Hello All.  I have a large pond covered in duckweed.  I have a 3" trash pump that I am going to use to pump out the duckweed onto the bank of the pond.  I am going to have a mountain of this stuff.  I am going to use a portion of it in compost to amend some raised beds with but I would like to do something with the remaining duckweed other than letting it compost on the side of the pond.

Anyone have any experience making storable feed out of duckweed?  I literally will have tons of it.

TIA for any suggestions.

Views: 889

Replies to This Discussion

If you know or can find someone with a feed pellet machine (wood pellet machine) you could put though that and have feed pellets for later use.?? There are many different kinds just find one that can make the size pellets you want, you may even be able to find some where that rent them?

Dry it and bag it.  It loses a little nutritional value when dried but is still worthwhile to do.  Fish love the stuff.

If dried you get a high nutritional value feed supplement that will likely store well for a time.

But as for ease of use, you will probably get the most benefit by composting it.  If you have a worm farm near by they might like it as feed stock for their worms.

Thanks for the suggestions. I'll dry what I can and compost the rest.  Just got started with a couple of pounds of red worms and with cleaning up around the place they are getting well feed.  If anyone around Cincinnati needs duckweed I have 13 surface acres of it.

Dang, so now you need an acre to compost it on and a huge mound of leaves to mix it with and you could probably have some nice compost to sell.

That sounds like a good plan too!


   My vote is to feed it to the fish and give the leftovers to your worms.  We run a redworm farm, and we feed our leftover duckweed to our redworms.  Even in redworms, feedstock inputs do make a difference in the health and activity of the worms and in the quality of the worm castings produced.  Duckweed is high in protien, which is a plus for the redworms.  It would be better used as feed for your redworms, rather than just letting it sit and decompose on its own.  Even if you have too much to feed your redworms now, if you dry it you can use it as feed for fish, and worms later.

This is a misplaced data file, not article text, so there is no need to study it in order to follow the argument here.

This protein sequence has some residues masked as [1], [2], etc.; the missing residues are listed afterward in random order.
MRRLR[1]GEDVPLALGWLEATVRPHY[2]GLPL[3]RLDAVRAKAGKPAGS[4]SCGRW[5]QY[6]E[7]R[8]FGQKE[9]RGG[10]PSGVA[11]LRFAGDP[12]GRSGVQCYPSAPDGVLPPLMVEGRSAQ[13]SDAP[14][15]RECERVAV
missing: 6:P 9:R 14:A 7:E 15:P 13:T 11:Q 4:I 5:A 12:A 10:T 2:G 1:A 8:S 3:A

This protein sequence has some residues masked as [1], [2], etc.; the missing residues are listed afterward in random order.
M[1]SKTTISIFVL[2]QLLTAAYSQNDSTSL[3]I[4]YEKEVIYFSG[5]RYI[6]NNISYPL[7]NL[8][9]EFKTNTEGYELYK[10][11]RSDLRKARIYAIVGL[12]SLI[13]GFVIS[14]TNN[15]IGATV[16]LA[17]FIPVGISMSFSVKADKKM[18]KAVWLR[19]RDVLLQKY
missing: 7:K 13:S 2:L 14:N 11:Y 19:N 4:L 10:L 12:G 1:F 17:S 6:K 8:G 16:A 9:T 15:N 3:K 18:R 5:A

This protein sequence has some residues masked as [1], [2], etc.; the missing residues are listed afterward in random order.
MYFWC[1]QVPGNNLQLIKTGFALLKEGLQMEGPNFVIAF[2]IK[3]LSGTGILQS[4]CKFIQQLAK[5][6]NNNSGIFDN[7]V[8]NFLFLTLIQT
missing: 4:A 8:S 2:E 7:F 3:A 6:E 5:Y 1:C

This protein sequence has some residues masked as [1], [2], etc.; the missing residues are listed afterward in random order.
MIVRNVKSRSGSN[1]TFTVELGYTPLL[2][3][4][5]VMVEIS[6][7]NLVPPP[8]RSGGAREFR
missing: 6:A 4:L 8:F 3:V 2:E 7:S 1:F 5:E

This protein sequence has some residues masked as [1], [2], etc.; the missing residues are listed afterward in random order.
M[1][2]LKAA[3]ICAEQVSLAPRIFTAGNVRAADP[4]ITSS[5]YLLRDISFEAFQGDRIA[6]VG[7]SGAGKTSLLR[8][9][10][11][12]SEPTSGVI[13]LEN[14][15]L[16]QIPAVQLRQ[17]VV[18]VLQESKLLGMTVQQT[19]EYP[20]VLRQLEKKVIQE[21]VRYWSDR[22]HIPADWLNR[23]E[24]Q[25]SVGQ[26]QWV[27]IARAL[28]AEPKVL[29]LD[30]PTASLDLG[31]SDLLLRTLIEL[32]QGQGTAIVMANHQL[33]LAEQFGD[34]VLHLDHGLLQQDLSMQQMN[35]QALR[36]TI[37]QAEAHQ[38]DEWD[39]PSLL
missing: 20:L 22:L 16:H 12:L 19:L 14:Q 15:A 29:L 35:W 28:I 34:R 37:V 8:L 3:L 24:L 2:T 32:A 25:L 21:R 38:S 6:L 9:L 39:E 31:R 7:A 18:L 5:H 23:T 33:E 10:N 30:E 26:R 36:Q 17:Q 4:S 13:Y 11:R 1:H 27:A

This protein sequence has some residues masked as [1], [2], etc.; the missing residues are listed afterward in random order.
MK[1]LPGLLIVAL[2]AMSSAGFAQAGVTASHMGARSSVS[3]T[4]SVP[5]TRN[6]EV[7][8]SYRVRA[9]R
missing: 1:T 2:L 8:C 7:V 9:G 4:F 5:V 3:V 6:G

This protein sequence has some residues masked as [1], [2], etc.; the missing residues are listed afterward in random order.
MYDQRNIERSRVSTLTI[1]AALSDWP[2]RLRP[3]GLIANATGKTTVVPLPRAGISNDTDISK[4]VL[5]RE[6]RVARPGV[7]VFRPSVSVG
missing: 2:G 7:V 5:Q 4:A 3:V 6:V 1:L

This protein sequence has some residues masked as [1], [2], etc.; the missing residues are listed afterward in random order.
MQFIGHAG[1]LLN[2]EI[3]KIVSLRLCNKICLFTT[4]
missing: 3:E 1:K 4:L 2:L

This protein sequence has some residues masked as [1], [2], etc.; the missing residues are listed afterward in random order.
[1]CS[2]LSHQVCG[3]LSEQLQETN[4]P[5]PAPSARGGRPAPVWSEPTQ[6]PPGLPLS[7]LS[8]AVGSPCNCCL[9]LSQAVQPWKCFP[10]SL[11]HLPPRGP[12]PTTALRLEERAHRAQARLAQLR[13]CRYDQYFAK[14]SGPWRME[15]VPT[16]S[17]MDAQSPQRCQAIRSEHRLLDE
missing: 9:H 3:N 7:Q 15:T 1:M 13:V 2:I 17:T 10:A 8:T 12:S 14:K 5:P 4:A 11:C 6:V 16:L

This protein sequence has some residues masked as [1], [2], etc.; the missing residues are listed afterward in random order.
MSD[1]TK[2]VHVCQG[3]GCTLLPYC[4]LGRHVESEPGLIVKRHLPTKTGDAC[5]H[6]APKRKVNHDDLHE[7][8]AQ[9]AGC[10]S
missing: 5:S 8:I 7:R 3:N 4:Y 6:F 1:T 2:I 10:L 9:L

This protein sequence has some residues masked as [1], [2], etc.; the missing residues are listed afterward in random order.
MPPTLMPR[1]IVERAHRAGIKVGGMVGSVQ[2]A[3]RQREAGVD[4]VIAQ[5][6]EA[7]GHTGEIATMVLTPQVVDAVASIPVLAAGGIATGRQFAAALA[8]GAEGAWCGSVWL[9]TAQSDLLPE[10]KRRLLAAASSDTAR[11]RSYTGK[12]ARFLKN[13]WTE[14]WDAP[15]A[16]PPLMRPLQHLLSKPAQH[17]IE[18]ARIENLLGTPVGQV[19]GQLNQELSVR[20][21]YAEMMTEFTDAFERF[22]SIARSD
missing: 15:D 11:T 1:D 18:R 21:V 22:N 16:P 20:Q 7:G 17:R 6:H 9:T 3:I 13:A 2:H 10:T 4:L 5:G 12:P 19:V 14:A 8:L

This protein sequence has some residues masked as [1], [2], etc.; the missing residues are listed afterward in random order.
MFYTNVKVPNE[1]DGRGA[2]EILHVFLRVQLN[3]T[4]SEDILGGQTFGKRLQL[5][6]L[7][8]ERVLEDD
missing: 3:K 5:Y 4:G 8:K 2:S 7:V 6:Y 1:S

By the way, we also feed duckweed to our chickens,pig, peafowl and quail.

  Hope this gives you some more ideas.

 

- Converse


Jon K said:

Thanks for the suggestions. I'll dry what I can and compost the rest.  Just got started with a couple of pounds of red worms and with cleaning up around the place they are getting well feed.  If anyone around Cincinnati needs duckweed I have 13 surface acres of it.

if you have some means of drying the duckweed, you could probably sell it as animal feed.

Perhaps stretching a shade cloth screen such that it will keep the duckweed up off the ground as you pump it out onto the screen to dry.  You would need to spread it pretty thin to let it dry quickly and then collect it somehow.

A large steady supply of duckweed can be pretty handy to have if you have a market for it.

Post on craigs list, you might be able to get people to come take it from you fresh for a small fee.

Doggone, you could make good money selling it here in AZ! We work hard to grow it for our chickens & tilapia (yes, it's great for chickens, too!) I read a study that up to 50% of a tilapia's diet can be dried duckweed without slowing growth.

Some people freeze it in ice cube trays and toss it into their fishtanks, too. You'd have an awful lot of of ice cubes, though. If you can dry it, that would be awesome!

New to this discussion group, and wanted to start by saying thanks to Carey, for starting this group.

 

Second, here is a good link on duckweed info: http://www.mobot.org/jwcross/duckweed/duckweed.htm

 

Finally, as I didn't run across anyone mentioning purslane as a good fish food source, thought I'd add it here. A common weed, quite tasty fresh or stir-fried, and high in Omega 3, my chooks & bunnies like it, as well as do the bluegill.

 

Lastly, Carey, do I understand you live in Beijing? lived there for a time, and would love to come see your set-up next time I'm across the Pacific!

Cheers. Tim

Hi Jon,

 Having ideas on what to do with all your duckweed is one thing, but actually putting them into practice is another. If you want to learn details on any particular use, please email me at tamraf9@gmail.com. I'd like to have you offer your situation for conversation at our Friday "Meet and Greet" group of duckweed researchers and growers of the International Lemna Association.  Also, am curious if you have this much coverage of duckweed every year,

TC, that's good information about perslane.I knew we could eat it, but I didn't think about it for the fish. We grow that wild, and very easily. I'll try some with our tilapia to see how they take to it.

Tamra, who would have guessed there to be an international group about duckweed! Thanks for letting us know about it.

RSS

© 2014   Created by Sylvia Bernstein.   Powered by

Badges  |  Report an Issue  |  Terms of Service